It had been a stiflingly hot and dry day. Everyone at the festival spent most of their time sitting in the shade of the trees, sipping on beer that had already warmed to room temperature by the time they found a place to sit, waiting for the headline act start. It was a hostile atmosphere. The event had been poorly managed and long lines of people waiting to buy a drink snaked all over the festival grounds. Only the truly dedicated waited out in the baking sun to get good spots waiting for the band.
In the 20 minutes leading up to the final act, people were getting restless and testy. People pushing their way to the front were met with irritated grunts and “are-you-kidding-me” looks. Excitement for seeing the band had turned into an expectation to have their so far terrible day redeemed.
The blaring sound of feedback began to emanate from the speakers on stage, signalling the start of the show and the crowd immediately went wild. The crowd's energy and excitement was coloured through their frustrations that had built up over the course of the day. They weren't just enjoying the band, they were violently relishing it, waiting for the opportunity to unleash their rage.
The band gave it to them as they unleashed a brutal hard-rock riff onto the park. The crowd took their cue and mosh pits began forming all over the place like human whirpools. Crowd-surfers rode the stormy sea of people towards the stage, getting pelted by half-full cups of warm beer and plastic wine bottles. The few that just wanted to stand and listen to the music found no place to hide, encountering drunken brawls everywhere they went, getting shoved this way and that by the masses of bodies that surrounded them.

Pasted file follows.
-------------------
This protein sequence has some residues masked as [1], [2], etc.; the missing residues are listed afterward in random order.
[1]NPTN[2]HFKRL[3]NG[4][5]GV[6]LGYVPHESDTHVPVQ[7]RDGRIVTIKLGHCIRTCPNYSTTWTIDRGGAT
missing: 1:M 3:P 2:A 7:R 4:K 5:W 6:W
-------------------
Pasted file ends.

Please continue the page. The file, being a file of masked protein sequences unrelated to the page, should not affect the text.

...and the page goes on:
The band stood above it all, modulating the audience's aggression with the intensity of their music playing. The brief gaps between songs offered the crowd a small respite before the next wave of brutal catharsis was under way. For two hours, everyone forgot where and who they were as they purged away their anger, sadness and shame by crashing into each other and feeling the thump of people doing the same to them.
When the band finished up its final song and left, the audience slowly filed out of the festival grounds, relieved. They all felt free. Free of their insecurities, their neuroses, of the worries that plague them every day. Tomorrow they would all rush back. Tomorrow they would all return to their normal lives and remember why they are unhappy. But in that moment, they were all the best versions of themselves and all that was left to do was go home.